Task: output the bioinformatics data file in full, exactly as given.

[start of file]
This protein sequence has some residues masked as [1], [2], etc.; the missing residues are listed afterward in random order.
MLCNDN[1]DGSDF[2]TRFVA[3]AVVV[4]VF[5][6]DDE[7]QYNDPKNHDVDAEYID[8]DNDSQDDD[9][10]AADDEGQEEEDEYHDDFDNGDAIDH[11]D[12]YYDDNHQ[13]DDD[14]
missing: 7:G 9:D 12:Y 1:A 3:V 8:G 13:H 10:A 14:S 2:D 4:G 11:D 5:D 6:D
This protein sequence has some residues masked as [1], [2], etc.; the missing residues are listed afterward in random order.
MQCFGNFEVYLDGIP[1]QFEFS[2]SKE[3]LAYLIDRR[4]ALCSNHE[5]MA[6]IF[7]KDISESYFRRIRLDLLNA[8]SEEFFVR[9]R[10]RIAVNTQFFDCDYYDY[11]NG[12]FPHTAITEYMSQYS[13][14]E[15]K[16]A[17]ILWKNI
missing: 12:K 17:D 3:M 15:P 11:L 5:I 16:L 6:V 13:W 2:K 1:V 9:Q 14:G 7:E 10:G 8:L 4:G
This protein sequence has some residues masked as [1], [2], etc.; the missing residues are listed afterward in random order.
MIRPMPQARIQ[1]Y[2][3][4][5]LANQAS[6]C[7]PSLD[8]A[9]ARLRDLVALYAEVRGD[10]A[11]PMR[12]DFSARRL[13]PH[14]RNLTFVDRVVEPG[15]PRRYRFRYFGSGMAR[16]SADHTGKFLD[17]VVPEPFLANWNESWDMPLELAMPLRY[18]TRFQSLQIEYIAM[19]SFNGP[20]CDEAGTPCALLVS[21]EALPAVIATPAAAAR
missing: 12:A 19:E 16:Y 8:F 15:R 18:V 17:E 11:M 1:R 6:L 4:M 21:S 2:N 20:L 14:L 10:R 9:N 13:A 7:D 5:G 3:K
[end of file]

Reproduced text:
This protein sequence has some residues masked as [1], [2], etc.; the missing residues are listed afterward in random order.
MLCNDN[1]DGSDF[2]TRFVA[3]AVVV[4]VF[5][6]DDE[7]QYNDPKNHDVDAEYID[8]DNDSQDDD[9][10]AADDEGQEEEDEYHDDFDNGDAIDH[11]D[12]YYDDNHQ[13]DDD[14]
missing: 7:G 9:D 12:Y 1:A 3:V 8:G 13:H 10:A 14:S 2:D 4:G 11:D 5:D 6:D
This protein sequence has some residues masked as [1], [2], etc.; the missing residues are listed afterward in random order.
MQCFGNFEVYLDGIP[1]QFEFS[2]SKE[3]LAYLIDRR[4]ALCSNHE[5]MA[6]IF[7]KDISESYFRRIRLDLLNA[8]SEEFFVR[9]R[10]RIAVNTQFFDCDYYDY[11]NG[12]FPHTAITEYMSQYS[13][14]E[15]K[16]A[17]ILWKNI
missing: 12:K 17:D 3:M 15:P 11:L 5:I 16:L 6:V 13:W 2:K 1:V 9:Q 14:G 7:E 10:G 8:L 4:G
This protein sequence has some residues masked as [1], [2], etc.; the missing residues are listed afterward in random order.
MIRPMPQARIQ[1]Y[2][3][4][5]LANQAS[6]C[7]PSLD[8]A[9]ARLRDLVALYAEVRGD[10]A[11]PMR[12]DFSARRL[13]PH[14]RNLTFVDRVVEPG[15]PRRYRFRYFGSGMAR[16]SADHTGKFLD[17]VVPEPFLANWNESWDMPLELAMPLRY[18]TRFQSLQIEYIAM[19]SFNGP[20]CDEAGTPCALLVS[21]EALPAVIATPAAAAR
missing: 12:A 19:E 16:Y 8:F 15:R 18:V 17:E 11:M 1:R 6:L 4:M 21:S 2:N 20:L 14:L 10:R 9:N 13:A 7:D 5:G 3:K